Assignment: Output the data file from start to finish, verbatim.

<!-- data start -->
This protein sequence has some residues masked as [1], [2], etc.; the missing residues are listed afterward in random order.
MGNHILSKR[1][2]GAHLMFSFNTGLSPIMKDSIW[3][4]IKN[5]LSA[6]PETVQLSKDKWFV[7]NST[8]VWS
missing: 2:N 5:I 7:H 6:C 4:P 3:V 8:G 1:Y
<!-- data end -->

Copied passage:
This protein sequence has some residues masked as [1], [2], etc.; the missing residues are listed afterward in random order.
MGNHILSKR[1][2]GAHLMFSFNTGLSPIMKDSIW[3][4]IKN[5]LSA[6]PETVQLSKDKWFV[7]NST[8]VWS
missing: 2:N 5:I 7:H 6:C 4:P 3:V 8:G 1:Y